Raising the curtain for dance

Curtain Up festival celebrates 21st anniversary; new initiative gives up-and-coming choreographers chance to present work to large audiences.

November 30, 2010 23:06
4 minute read.
Israeli dancer Renana Raz.

renana raz dance_311. (photo credit: Courtesy)


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What is an artistic director? What are the responsibilities that go along with a title as elegant sounding as this one? How is the job different from that of a curator? These questions have been circulating in the dance community for the past few months, ever since the plans for the 2010 Curtain Up festival were announced in July. This past weekend, the 21st annual Curtain Up festival premiered at the Suzanne Dellal Center in Tel Aviv. The festival, considered to be the most important forum for emerging choreographers, presented four evenings, boasting a total of 11 new pieces.

The festival did not always function this way. In fact, for the first 19 years there was only one artistic director in charge of bestowing this opportunity upon eager artists. That person was generally not a member of the dance community but someone who hailed from the thespian society. The who’s who list of who applied and who was accepted was always a source of tension and controversy in the small community of independent choreographers. And despite personal feelings about the lineup, the crowd each year at Curtain Up is always a who’s who of the dance world.

Then last year, as part of the center’s 20th anniversary celebrations, a change was made. Nili Cohen, director of the department of dance for the Ministry of Culture and Sport, chose to allocate the responsibilities among several successful veterans of the festival. Six evenings were put together, each by an established choreographer or pair. The results were different from previous years in that the range of work was perhaps more expansive, having drawn on the creativity of many as opposed to one.

In the following year, many wondered if the format would go back to the “one cook in the kitchen” model or not. Now we have our answer. It did not.

This year, Sahar Azimi, Ronit Ziv, Renana Raz and Tamar Borer were chosen to try their hand at what has become a somewhat enigmatic position. They were given a simple task: Put together an evening. Other than that, the options were open. Each director could choose however many artists he or she wanted.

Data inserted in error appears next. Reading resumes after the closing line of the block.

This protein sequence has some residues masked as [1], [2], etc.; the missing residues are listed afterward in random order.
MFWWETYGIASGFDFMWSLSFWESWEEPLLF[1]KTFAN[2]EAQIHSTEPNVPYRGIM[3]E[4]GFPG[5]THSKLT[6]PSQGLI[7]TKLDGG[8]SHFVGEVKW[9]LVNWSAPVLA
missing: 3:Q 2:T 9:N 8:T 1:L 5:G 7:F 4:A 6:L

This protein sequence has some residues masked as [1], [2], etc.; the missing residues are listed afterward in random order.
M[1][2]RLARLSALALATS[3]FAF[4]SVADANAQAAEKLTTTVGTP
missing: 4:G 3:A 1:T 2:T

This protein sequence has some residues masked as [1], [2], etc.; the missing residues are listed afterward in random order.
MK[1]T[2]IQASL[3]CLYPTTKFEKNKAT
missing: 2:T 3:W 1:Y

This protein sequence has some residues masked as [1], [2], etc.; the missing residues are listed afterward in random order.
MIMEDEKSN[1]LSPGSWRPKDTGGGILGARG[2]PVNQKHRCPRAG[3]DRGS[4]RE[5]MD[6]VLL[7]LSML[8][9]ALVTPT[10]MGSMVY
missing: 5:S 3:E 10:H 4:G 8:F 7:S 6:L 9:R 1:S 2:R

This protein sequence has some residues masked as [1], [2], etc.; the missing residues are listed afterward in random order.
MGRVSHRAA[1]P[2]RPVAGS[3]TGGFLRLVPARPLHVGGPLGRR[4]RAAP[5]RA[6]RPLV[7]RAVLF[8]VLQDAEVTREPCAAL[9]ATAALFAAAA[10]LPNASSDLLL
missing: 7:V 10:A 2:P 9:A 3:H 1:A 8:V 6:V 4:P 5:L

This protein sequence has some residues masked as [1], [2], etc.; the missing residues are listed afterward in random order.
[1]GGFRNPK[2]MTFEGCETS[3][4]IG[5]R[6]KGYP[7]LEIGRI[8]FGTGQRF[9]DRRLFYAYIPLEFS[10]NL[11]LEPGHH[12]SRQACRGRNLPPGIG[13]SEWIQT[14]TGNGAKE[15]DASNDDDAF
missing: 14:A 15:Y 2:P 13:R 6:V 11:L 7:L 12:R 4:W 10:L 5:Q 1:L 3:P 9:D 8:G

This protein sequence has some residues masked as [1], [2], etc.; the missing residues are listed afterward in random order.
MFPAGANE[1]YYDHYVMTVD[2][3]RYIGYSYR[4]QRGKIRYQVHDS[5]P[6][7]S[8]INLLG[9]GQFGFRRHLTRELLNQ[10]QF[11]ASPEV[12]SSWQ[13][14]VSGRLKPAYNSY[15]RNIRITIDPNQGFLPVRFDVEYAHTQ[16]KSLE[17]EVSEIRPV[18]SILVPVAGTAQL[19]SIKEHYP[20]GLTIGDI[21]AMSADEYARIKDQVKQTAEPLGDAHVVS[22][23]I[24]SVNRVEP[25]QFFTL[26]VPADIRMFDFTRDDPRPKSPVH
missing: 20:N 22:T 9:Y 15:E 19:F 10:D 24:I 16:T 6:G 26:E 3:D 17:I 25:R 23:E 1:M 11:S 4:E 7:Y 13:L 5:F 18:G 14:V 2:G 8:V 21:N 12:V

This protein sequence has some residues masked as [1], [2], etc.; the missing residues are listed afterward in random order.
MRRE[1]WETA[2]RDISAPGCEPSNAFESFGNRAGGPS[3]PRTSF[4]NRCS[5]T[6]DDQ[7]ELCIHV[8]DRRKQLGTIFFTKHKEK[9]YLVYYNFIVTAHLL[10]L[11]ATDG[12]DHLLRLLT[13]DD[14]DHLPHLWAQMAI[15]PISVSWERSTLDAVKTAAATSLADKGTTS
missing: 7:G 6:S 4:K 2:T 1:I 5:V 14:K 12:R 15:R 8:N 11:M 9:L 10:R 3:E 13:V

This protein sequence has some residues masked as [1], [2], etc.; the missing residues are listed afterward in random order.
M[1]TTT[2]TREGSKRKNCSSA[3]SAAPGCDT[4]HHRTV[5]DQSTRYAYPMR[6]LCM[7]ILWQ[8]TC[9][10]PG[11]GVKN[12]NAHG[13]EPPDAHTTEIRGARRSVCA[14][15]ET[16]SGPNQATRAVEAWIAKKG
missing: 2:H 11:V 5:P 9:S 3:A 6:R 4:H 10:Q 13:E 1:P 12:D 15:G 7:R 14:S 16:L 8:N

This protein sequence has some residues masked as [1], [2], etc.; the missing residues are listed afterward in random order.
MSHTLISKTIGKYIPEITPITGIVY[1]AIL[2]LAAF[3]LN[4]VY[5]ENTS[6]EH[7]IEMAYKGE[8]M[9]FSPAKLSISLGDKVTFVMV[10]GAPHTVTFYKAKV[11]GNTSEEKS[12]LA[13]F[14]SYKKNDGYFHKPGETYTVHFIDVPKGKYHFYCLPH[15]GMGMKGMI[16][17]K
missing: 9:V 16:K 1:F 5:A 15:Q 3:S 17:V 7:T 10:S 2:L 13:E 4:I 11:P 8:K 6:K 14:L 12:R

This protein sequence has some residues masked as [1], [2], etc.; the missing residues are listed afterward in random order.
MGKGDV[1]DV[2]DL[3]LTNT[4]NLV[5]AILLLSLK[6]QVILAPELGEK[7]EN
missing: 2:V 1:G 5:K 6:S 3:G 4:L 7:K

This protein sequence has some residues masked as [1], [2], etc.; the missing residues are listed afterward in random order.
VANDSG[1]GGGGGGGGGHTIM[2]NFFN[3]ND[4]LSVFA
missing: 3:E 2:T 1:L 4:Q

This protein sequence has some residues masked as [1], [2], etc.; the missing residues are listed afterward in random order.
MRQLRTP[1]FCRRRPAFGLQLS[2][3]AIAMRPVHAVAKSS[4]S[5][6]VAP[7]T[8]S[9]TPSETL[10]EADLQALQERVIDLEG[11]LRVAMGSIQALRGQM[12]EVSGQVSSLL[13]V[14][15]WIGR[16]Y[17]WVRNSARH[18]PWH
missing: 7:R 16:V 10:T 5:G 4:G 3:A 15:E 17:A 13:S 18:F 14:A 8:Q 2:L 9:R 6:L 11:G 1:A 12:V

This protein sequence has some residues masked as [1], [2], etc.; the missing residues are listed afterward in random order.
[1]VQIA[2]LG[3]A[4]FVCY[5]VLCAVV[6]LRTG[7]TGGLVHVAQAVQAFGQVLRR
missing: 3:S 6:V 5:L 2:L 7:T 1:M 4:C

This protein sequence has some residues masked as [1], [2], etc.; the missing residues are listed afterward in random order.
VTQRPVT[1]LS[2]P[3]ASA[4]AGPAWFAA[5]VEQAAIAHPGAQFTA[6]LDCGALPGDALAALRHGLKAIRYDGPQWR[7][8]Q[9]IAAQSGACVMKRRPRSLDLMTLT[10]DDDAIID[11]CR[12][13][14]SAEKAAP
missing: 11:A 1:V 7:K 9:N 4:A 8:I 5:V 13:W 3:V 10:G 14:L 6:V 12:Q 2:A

Raz explained in a recent interview, “We received no direction from Nili. We had a completely free hand.”

The hand they were given was so free, in fact, that even after promotional materials were printed, artistic directors were allowed to eliminate people from their program. The night before the press conference, in which journalists were treated to three-minute segments from each piece, one work was dropped from Ronit Ziv’s evening. Although Ziv made no mention of the event in her speech that morning, many noted the absence of Inbal Oshman’s duet Dressing Room.

THAT KIND of last-minute change is not new for the festival. For years, Curtain Up was known for its long audition process, which involved many presentations over an extended period of time. There are countless sob stories of works that were chucked just two weeks before the premiere date. However, many had hoped that the more personal, intimate nature of this process would stop such situations from occurring.

As a result, a letter has been drafted and circulated around the dance community. The document calls for Nili Cohen to produce a rule book defining what the exact duties of the artistic directors are and what rights participating artists have.

Each director approached his or her role differently, which resulted in varying levels of involvement with the work itself over the past several months.

“I wanted to be a mirror to the artists, to show them what would come out of the process. And if there was any lack of clarity, I felt my job was to clear it up,” said Raz of her influence on choreographers Maya Briner, Dana Ruttenberg and Gili Navot.

Tamar Borer, on the flip side, explained at the press conference that she remained on the outside of the artistic processes embarked upon by Iris Erez and Michael Getmen.

“I chose artists who I believe strongly in, people who have great potential,” said Borer.

After four jam-packed performances at Suzanne Dellal, each “curtain,” or evening, had a chance to be seen and reviewed. It is not clear whether the different approaches of each artistic director were visible on stage. As always, the first response of the crowd was mixed. Many believe the festival needs to return to its original format. However, Raz feels strongly that there is great potential in developing artistic directors from within the coterie of choreographers.

“Every format has its advantages. I think it’s good that the artistic directors are from the dance community, that it is an independent process. We need to give this format more time. To really try it out,” said Raz.

Curtain Up will run at The Jerusalem Theater until December 2 and at the Suzanne Dellal Center from December 2 to December 4. For tickets, visit

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